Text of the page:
Energy Experiments for Children in Elementary Grades

By Daisy Peasblossom Fernchild
A good science experiment starts with a hypothesis and includes good recordkeeping.
A good science experiment starts with a hypothesis and includes good recordkeeping.

Experiments for children about energy can involve kinetic energy, thermal energy, electrical energy and solar energy. Many projects can be developed using ordinary household objects or objects that can be found at a department or hardware store. And a few can be carried out with toys.

Kinetic Energy

Kinetic energy is energy that occurs when an object is moved or is set in motion. When your child lifts an object, she is using kinetic energy to move it. You can demonstrate the way kinetic energy transfers from one object to another by using balls or toy cars. To demonstrate transfer of kinetic energy using balls, first drop a large ball and a small ball together. Check how high each will bounce on their own. Then place the small ball atop the big ball, and drop them together with the small ball on top. Record how high the small ball bounces. Place a toy car on a track. Roll a second car down the track, and record how far it knocks the first car. Discuss how the energy from one object is transferred to the other.

Thermal Energy

Thermal energy can be used in many ways. To demonstrate how hot water can be made to do work, fill a Tupperware container about half full of water, and put a lid on the container. Ask your child to notice how the lid is flat across. Place the container in a microwave oven for one minute. Take it out, and discuss how the lid is now dome shaped. Next, place the container in a tub of ice. Discuss how the lid now turns into a shallow bowl shape.

Electrical Energy

Making a potato or lemon battery is an enjoyable way to learn about electrical energy. You'll need a potato or lemon, some salt, galvanized nails and some copper wire or pieces of copper scrap, two alligator clips and wire units, and a flashlight battery. To make a potato battery, stick a nail in one end of the potato and a piece of copper in the other end of the battery. Attach one alligator clip to the nail and the other one to the copper. Touch the other ends of the two clips and wire assemblies to the bottom of a flashlight battery to make it light up. The lemon battery works in much the same way, except that you cut the lemon in half, and sprinkle salt on it before inserting the two pieces of metal.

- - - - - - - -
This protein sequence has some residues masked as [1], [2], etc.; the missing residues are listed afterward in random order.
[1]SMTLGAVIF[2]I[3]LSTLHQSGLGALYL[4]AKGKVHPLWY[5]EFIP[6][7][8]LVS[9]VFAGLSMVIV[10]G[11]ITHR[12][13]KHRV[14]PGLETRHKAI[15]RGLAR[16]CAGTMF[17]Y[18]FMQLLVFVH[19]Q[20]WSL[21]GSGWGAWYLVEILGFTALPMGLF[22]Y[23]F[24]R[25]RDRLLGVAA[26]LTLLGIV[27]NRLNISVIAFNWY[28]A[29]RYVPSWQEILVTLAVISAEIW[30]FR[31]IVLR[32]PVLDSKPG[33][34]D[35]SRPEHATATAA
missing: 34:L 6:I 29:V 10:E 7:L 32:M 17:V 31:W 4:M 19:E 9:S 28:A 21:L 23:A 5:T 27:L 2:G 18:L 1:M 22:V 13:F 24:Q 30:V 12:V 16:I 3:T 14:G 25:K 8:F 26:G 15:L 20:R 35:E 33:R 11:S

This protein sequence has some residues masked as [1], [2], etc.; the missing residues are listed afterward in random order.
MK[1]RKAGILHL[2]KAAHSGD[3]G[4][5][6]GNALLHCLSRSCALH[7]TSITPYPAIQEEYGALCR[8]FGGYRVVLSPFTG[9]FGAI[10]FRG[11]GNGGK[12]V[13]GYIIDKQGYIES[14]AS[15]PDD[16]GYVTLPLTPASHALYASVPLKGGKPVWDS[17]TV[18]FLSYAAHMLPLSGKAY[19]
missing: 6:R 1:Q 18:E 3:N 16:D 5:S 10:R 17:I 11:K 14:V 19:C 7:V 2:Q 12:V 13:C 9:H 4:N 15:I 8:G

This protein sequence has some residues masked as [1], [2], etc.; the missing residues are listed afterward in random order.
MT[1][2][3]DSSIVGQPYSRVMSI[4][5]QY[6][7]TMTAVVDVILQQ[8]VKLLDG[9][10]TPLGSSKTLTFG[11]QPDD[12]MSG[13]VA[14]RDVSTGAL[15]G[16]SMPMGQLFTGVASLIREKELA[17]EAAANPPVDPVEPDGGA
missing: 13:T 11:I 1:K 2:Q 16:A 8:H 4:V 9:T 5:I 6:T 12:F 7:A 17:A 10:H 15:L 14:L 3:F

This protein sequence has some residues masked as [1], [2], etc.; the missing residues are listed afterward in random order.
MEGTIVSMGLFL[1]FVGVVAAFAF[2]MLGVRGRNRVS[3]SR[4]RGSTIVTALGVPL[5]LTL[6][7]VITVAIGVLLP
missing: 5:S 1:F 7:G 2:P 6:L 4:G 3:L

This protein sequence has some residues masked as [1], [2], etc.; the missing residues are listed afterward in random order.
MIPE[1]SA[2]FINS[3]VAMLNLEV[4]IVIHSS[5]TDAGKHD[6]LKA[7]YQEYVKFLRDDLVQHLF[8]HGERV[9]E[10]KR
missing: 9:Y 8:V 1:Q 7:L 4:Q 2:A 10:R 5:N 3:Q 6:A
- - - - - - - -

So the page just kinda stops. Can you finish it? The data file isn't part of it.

Solar Energy

Heat and light from the sun can be used in many ways. One way solar energy is used is to make plants grow. Plants convert light into chlorophyll using photosynthesis. People can use solar rays to heat a cooker or their homes to make electrical energy. Your child can create a simple solar cooker by using a pair of scissors to cut a hole in the side of an aluminum can. Place a hot dog inside of it, and place the can on the hood of a car or on a metal slide on a sunny day. Have some fun with solar electricity by buying a small solar charger from a hardware or electronics store. You can use it to power a flashlight bulb by attaching an alligator and wire clip assembly to the solar cell and then to the bulb.

About the Author

Daisy Peasblossom Fernchild has been writing for over 50 years. Her first online publication was a poem entitled "Safe," published in 2008. Her articles specialize in animals, handcrafts and sustainable living. Fernchild has a Bachelor of Science in education and a Master of Arts in library science.